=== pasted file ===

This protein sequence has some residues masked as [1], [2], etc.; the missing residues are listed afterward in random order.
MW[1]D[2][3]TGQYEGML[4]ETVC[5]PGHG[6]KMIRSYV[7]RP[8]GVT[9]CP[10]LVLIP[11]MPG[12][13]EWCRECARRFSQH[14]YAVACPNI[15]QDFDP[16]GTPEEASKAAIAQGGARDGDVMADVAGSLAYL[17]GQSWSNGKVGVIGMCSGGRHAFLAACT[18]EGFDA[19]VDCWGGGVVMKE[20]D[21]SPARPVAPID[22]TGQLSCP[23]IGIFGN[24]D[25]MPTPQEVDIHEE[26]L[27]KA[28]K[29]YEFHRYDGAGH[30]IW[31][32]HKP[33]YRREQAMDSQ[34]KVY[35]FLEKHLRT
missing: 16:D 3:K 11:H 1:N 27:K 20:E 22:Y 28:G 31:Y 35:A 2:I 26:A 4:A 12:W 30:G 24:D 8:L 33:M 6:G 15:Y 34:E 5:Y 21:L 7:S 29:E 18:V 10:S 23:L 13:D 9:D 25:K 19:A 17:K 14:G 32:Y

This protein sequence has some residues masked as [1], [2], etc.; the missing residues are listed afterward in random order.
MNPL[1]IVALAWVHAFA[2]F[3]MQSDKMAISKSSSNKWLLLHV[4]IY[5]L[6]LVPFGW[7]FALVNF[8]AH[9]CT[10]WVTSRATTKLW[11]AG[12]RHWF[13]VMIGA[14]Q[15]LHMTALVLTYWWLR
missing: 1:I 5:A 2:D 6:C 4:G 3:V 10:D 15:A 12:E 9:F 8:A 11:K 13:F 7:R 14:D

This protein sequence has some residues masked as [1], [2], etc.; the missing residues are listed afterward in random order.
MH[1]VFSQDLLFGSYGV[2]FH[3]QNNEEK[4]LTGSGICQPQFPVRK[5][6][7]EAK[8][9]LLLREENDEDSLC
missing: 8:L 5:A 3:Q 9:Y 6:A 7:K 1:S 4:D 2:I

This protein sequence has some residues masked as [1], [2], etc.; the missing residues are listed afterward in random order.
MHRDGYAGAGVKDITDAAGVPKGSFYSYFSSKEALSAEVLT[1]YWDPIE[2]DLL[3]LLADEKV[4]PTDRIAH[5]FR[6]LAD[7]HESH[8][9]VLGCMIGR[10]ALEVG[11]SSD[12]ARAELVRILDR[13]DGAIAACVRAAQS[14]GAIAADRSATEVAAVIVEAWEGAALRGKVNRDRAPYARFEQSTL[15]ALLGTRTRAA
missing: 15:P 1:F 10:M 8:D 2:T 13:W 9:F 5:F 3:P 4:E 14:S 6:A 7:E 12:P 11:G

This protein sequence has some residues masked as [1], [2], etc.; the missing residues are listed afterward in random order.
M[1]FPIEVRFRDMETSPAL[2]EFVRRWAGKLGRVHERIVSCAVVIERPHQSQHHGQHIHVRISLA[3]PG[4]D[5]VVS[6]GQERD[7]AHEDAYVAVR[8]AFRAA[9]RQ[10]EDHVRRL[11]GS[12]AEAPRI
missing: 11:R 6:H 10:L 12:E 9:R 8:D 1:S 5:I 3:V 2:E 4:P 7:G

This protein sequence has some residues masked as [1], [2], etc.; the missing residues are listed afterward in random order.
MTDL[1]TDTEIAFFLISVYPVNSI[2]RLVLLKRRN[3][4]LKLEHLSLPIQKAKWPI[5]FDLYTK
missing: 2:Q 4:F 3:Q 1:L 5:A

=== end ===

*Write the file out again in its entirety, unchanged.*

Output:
This protein sequence has some residues masked as [1], [2], etc.; the missing residues are listed afterward in random order.
MW[1]D[2][3]TGQYEGML[4]ETVC[5]PGHG[6]KMIRSYV[7]RP[8]GVT[9]CP[10]LVLIP[11]MPG[12][13]EWCRECARRFSQH[14]YAVACPNI[15]QDFDP[16]GTPEEASKAAIAQGGARDGDVMADVAGSLAYL[17]GQSWSNGKVGVIGMCSGGRHAFLAACT[18]EGFDA[19]VDCWGGGVVMKE[20]D[21]SPARPVAPID[22]TGQLSCP[23]IGIFGN[24]D[25]MPTPQEVDIHEE[26]L[27]KA[28]K[29]YEFHRYDGAGH[30]IW[31][32]HKP[33]YRREQAMDSQ[34]KVY[35]FLEKHLRT
missing: 16:D 3:K 11:H 1:N 27:K 20:E 22:Y 28:G 31:Y 35:A 2:I 26:A 4:A 12:W 30:G 24:D 8:L 33:M 6:G 15:Y 34:E 5:Y 21:L 7:S 29:E 18:V 10:S 23:L 13:D 9:D 25:K 19:A 17:K 14:G 32:Y

This protein sequence has some residues masked as [1], [2], etc.; the missing residues are listed afterward in random order.
MNPL[1]IVALAWVHAFA[2]F[3]MQSDKMAISKSSSNKWLLLHV[4]IY[5]L[6]LVPFGW[7]FALVNF[8]AH[9]CT[10]WVTSRATTKLW[11]AG[12]RHWF[13]VMIGA[14]Q[15]LHMTALVLTYWWLR
missing: 1:I 5:A 2:D 6:C 4:G 3:V 10:D 15:A 12:E 9:F 8:A 11:K 13:F 7:R 14:D

This protein sequence has some residues masked as [1], [2], etc.; the missing residues are listed afterward in random order.
MH[1]VFSQDLLFGSYGV[2]FH[3]QNNEEK[4]LTGSGICQPQFPVRK[5][6][7]EAK[8][9]LLLREENDEDSLC
missing: 8:L 5:A 3:Q 9:Y 6:A 7:K 1:S 4:D 2:I

This protein sequence has some residues masked as [1], [2], etc.; the missing residues are listed afterward in random order.
MHRDGYAGAGVKDITDAAGVPKGSFYSYFSSKEALSAEVLT[1]YWDPIE[2]DLL[3]LLADEKV[4]PTDRIAH[5]FR[6]LAD[7]HESH[8][9]VLGCMIGR[10]ALEVG[11]SSD[12]ARAELVRILDR[13]DGAIAACVRAAQS[14]GAIAADRSATEVAAVIVEAWEGAALRGKVNRDRAPYARFEQSTL[15]ALLGTRTRAA
missing: 15:P 1:F 10:M 8:D 2:T 13:W 9:F 5:F 3:P 4:E 14:S 6:A 7:E 12:P 11:G

This protein sequence has some residues masked as [1], [2], etc.; the missing residues are listed afterward in random order.
M[1]FPIEVRFRDMETSPAL[2]EFVRRWAGKLGRVHERIVSCAVVIERPHQSQHHGQHIHVRISLA[3]PG[4]D[5]VVS[6]GQERD[7]AHEDAYVAVR[8]AFRAA[9]RQ[10]EDHVRRL[11]GS[12]AEAPRI
missing: 11:R 6:H 10:L 12:E 9:R 8:D 1:S 5:I 3:V 2:E 4:P 7:G

This protein sequence has some residues masked as [1], [2], etc.; the missing residues are listed afterward in random order.
MTDL[1]TDTEIAFFLISVYPVNSI[2]RLVLLKRRN[3][4]LKLEHLSLPIQKAKWPI[5]FDLYTK
missing: 2:Q 4:F 3:Q 1:L 5:A